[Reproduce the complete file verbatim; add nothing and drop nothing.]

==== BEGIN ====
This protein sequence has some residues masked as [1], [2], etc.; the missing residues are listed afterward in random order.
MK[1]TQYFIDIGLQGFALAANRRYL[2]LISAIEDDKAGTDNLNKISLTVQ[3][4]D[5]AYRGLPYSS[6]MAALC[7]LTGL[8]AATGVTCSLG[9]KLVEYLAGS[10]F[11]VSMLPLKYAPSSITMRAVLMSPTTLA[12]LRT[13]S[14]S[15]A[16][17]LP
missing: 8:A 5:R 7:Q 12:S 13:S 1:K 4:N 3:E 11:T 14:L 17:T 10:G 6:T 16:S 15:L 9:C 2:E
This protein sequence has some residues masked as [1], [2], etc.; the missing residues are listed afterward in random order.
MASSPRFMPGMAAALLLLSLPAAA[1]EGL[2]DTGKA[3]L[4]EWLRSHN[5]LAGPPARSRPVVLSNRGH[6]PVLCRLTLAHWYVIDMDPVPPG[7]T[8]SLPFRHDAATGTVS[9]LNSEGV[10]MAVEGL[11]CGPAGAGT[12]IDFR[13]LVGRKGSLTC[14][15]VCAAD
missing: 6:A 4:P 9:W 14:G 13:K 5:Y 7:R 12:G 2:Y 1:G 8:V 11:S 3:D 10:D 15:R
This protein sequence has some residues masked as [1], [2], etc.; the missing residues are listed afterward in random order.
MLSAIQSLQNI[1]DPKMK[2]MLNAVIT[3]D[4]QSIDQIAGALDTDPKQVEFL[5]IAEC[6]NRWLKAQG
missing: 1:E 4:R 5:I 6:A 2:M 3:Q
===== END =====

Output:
This protein sequence has some residues masked as [1], [2], etc.; the missing residues are listed afterward in random order.
MK[1]TQYFIDIGLQGFALAANRRYL[2]LISAIEDDKAGTDNLNKISLTVQ[3][4]D[5]AYRGLPYSS[6]MAALC[7]LTGL[8]AATGVTCSLG[9]KLVEYLAGS[10]F[11]VSMLPLKYAPSSITMRAVLMSPTTLA[12]LRT[13]S[14]S[15]A[16][17]LP
missing: 8:A 5:R 7:Q 12:S 13:S 1:K 4:N 3:E 11:T 14:L 17:T 10:G 6:T 16:S 15:L 9:C 2:E
This protein sequence has some residues masked as [1], [2], etc.; the missing residues are listed afterward in random order.
MASSPRFMPGMAAALLLLSLPAAA[1]EGL[2]DTGKA[3]L[4]EWLRSHN[5]LAGPPARSRPVVLSNRGH[6]PVLCRLTLAHWYVIDMDPVPPG[7]T[8]SLPFRHDAATGTVS[9]LNSEGV[10]MAVEGL[11]CGPAGAGT[12]IDFR[13]LVGRKGSLTC[14][15]VCAAD
missing: 6:A 4:P 9:W 14:G 13:K 5:Y 7:R 12:G 2:Y 1:G 8:V 11:S 3:D 10:D 15:R
This protein sequence has some residues masked as [1], [2], etc.; the missing residues are listed afterward in random order.
MLSAIQSLQNI[1]DPKMK[2]MLNAVIT[3]D[4]QSIDQIAGALDTDPKQVEFL[5]IAEC[6]NRWLKAQG
missing: 1:E 4:R 5:I 6:A 2:M 3:Q